Jockeys at the Breeders’ Cup: how experience is the most valuable asset

Relaxing at Del Mar this week: 52-year-old Mike Smith, with 25 winners at a strike rate of 20 percent, has the best Breeders’ Cup record of any jockey. Photo: Anna Purdy/Eclipse Sportswire/Breeders’ Cup

Experience in the saddle at the Breeders’ Cup is rare, success is rarer still. So, when a commodity is scarce, it becomes a lot more valuable. In most cases, it is only into the veteran stage that a rider accumulates enough experience to make a Hall of Fame resume. And this presents a paradox: by this stage, it makes sense that his physical powers are on the wane.

TRC Global Rankings make no attempt to discount a rider’s book of mounts from his success, but, if we did, the remainder is what he brings to every mount on average. The physical component of this residual is certain to wane over time, even if at a slower rate than in other sports. But a rider like Mike Smith has such knowledge and experience of top-class racing that he can presumably make up for whatever the ageing curve has taken away from him.

Let’s be realistic though: Smith is 52 years old. His shadow in every other sport would have long since been pensioned off, but it is one of the appealing aspects of racing that the human champions of the sport are around for us to enjoy. Smith, Gary Stevens, 54, and John Velazquez, 45, dominate the other TRC Global Rankings Top 20 U.S. jockeys in terms of their Breeders’ Cup experience – 126, 121 and 158 rides respectively – but Smith has easily the best record of the three: 25 wins at a 20 percent clip, compared with 11 wins at a 9 percent strike rate (Stevens) and 13 at an 8 percent rate (Velazquez).

The win rates of these three top U.S. riders are a lot lower than their equivalent percentages for Graded stakes in general, indicating how red-hot Breeders’ Cup racing is, and every win at Del Mar this week will require a more significant contribution from the saddle than is sometimes the case in less competitive affairs.

Top 20 riders with Modal Country USA and their Breeders’ Cup records

The table above shows the Breeders’ Cup records of the other Top 20 riders with Modal Country ‘USA’ in our rankings, whether they will be in action at Del Mar or not. Collectively the 20 have a median TRC Global Ranking Points score of 971.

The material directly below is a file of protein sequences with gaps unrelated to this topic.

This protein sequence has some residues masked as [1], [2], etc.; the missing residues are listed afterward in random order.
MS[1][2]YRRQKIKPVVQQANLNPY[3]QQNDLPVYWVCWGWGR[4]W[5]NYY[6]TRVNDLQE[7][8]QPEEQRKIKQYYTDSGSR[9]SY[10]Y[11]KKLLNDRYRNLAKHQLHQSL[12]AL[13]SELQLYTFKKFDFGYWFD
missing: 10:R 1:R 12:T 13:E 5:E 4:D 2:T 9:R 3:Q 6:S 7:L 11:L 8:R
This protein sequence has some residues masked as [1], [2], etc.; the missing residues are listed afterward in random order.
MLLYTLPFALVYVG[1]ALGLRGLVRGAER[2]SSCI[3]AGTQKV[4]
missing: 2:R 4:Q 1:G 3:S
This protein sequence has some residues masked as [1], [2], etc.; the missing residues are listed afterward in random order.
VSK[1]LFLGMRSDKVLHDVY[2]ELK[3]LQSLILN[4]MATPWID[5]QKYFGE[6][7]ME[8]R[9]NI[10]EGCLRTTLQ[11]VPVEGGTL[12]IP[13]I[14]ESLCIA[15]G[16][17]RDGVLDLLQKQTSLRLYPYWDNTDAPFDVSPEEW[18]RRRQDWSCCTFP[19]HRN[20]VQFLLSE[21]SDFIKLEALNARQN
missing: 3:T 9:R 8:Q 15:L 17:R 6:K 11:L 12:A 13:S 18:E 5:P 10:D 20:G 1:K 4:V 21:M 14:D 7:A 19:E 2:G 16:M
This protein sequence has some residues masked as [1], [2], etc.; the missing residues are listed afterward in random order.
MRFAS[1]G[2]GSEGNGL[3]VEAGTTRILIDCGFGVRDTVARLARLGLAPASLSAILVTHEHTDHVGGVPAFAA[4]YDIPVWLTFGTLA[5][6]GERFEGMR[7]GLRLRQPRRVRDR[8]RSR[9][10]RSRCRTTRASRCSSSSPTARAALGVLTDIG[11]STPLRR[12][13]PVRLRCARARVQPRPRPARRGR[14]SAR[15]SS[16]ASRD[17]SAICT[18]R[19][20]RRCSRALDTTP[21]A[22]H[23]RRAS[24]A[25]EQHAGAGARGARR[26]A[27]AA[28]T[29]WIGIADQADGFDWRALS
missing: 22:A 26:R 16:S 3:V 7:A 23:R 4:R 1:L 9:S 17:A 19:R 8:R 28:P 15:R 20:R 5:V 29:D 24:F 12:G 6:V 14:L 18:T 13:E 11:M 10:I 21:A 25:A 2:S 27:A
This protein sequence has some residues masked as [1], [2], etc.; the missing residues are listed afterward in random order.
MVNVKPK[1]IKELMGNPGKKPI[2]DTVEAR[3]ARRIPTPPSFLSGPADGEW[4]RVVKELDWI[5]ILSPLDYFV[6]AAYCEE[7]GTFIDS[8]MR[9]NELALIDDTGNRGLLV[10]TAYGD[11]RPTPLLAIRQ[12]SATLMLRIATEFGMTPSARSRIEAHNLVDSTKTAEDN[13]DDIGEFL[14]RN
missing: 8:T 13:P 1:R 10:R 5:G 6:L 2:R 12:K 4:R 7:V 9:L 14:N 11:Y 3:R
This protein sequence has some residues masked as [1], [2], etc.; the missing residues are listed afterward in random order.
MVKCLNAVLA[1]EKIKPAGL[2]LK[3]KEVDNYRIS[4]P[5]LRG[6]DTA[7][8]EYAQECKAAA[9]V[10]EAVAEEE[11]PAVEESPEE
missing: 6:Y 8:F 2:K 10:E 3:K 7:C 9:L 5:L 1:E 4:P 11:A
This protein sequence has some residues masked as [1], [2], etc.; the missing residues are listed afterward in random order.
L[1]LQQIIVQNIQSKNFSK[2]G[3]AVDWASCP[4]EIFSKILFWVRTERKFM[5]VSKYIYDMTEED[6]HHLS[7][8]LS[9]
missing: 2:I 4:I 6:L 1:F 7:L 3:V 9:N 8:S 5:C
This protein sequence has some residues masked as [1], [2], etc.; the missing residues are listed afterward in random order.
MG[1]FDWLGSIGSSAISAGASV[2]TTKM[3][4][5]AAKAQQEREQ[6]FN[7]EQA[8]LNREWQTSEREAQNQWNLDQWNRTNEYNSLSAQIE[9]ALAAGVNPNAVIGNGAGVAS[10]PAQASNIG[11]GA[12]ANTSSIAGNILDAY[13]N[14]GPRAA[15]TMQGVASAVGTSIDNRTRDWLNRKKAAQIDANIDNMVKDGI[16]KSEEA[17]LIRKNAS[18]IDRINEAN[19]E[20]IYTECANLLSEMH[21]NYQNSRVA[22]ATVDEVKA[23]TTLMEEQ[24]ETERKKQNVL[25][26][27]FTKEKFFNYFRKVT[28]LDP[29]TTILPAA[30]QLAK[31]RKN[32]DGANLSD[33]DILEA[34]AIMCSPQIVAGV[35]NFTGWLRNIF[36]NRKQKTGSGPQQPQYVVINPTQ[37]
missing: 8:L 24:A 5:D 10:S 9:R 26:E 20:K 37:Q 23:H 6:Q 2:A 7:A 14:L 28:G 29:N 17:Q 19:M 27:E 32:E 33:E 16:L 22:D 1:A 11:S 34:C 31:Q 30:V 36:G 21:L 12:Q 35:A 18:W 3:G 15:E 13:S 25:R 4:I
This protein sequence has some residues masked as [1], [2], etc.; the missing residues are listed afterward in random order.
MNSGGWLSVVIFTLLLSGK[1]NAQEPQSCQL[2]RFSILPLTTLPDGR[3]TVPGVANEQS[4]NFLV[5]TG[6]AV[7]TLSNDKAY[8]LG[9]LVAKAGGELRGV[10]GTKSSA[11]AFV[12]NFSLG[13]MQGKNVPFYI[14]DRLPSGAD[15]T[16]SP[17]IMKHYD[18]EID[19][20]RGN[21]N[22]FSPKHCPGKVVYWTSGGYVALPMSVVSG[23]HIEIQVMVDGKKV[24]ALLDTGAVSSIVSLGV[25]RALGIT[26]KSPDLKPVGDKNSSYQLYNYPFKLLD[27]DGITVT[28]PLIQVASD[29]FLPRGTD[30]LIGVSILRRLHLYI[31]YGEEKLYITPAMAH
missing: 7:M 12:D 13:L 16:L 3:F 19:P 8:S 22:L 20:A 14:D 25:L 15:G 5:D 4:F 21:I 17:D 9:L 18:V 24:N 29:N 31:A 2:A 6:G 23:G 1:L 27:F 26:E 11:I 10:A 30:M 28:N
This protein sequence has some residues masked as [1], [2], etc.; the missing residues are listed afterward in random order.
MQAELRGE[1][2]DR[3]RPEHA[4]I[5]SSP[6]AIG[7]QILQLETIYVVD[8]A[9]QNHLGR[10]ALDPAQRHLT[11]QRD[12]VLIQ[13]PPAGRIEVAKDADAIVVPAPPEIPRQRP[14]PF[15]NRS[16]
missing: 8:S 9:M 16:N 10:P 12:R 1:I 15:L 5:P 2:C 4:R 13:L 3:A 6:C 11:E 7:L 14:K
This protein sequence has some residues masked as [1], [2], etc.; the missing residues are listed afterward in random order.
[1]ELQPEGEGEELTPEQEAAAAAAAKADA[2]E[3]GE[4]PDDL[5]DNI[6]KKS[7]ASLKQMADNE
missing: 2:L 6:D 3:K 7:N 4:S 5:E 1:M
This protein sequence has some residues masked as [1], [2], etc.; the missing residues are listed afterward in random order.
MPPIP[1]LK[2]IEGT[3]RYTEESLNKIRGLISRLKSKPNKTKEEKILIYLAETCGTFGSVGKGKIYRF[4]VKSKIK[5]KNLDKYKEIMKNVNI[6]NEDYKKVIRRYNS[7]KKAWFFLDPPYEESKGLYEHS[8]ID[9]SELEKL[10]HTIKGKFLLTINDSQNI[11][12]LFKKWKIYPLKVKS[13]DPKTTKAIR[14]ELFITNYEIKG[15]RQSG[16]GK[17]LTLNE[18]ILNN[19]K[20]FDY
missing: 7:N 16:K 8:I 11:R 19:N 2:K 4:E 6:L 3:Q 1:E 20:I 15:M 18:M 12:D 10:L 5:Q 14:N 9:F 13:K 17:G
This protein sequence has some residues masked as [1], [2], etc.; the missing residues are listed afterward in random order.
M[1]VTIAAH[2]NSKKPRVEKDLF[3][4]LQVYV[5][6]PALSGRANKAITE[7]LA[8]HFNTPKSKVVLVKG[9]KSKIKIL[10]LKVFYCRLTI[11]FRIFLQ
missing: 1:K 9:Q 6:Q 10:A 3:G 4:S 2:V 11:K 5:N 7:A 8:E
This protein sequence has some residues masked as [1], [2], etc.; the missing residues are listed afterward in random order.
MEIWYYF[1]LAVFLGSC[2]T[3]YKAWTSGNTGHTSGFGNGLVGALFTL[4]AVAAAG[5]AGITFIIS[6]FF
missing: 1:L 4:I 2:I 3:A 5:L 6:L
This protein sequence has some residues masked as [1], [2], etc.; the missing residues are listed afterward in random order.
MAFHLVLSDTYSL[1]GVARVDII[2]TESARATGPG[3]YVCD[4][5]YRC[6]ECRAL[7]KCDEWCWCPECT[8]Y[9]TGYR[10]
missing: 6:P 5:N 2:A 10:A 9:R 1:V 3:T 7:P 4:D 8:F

By contrast, the European Top 20 jockeys (table below) have a median TRC Global Ranking Points score of 973. This isn’t fixed, but is exactly what we would like to see come out, not because of any geographical bias but because of a mathematical reality of being a jockey on the two continents: racing in the U.S. is more disparate and there are more races to go at, so the ‘strength of schedule’ component of our rankings – the quality of a jockey’s human rivals as we assess them – is slightly lower in the U.S. than in Europe.

Top 20 riders with Modal Country in Europe and their Breeders’ Cup records

As can be seen from the column with an asterisk common to both tables, world #1 Ryan Moore has won a higher percentage of all Group races won by Top 20 jockeys in Europe – 130 of the 764 or 17.0 percent - than U.S. No 1 Javier Castellano – 117 of 945 or 12.4 percent. We have presented the data this way here – percent of all races won by the Top 20 rather than percentage of all races won – because it controls for the different geographical structures of the racing programme in U.S. and Europe.

As we have mentioned several times in different contexts, European racing is more ‘top heavy’ in terms of its distribution of wins. In the same way that Galileo, Dubawi and, soon, Frankel dominate in the Sires’ category, so too do Moore, Frankie Dettori and Christophe Soumillon.

Among the Top 20 European riders, Breeders’ Cup experience is particularly scant.

Dettori, 46, and Moore, 34, are both already assured of their place in the history of the sport, and while the Italian supremo is probably not quite the same physical force as once upon a time, he is probably better than ever tactically. As for Moore, he is world #1 for a reason and 20 years younger than Gary Stevens. His combination of intelligence, experience and power is a huge advantage for a horse at the margin.

Take a look at the rest of the table of Top 20 Europeans. Now, few of their number are in action this week, but the point is that their Breeders’ Cup records betray a lack of big-time success at the same level as Moore and Dettori.

Racing in Dubai has offered extremely valuable experience to the likes of Godolphin’s 29-year-old bucks William Buick and James Doyle, especially on dirt, but the pair are a combined 0-15 at the Breeders’ Cup. The consensus in Europe has it that the talent is there, but there is no substitute for experience.

And the last comment also applies to experience of the track. When successful racing mathematicians like John Whitley (www.racingresearch.co.uk) in the UK have attempted to make ratings of U.S. riders, they have found a correlation between efficiency and experience of the track, after having discounted the quality of a rider’s book. To that end, perhaps we should keep Flavien Prat’s name in mind. He currently sits at #23 in our overall rankings, but is the leading rider at Del Mar in 2017.

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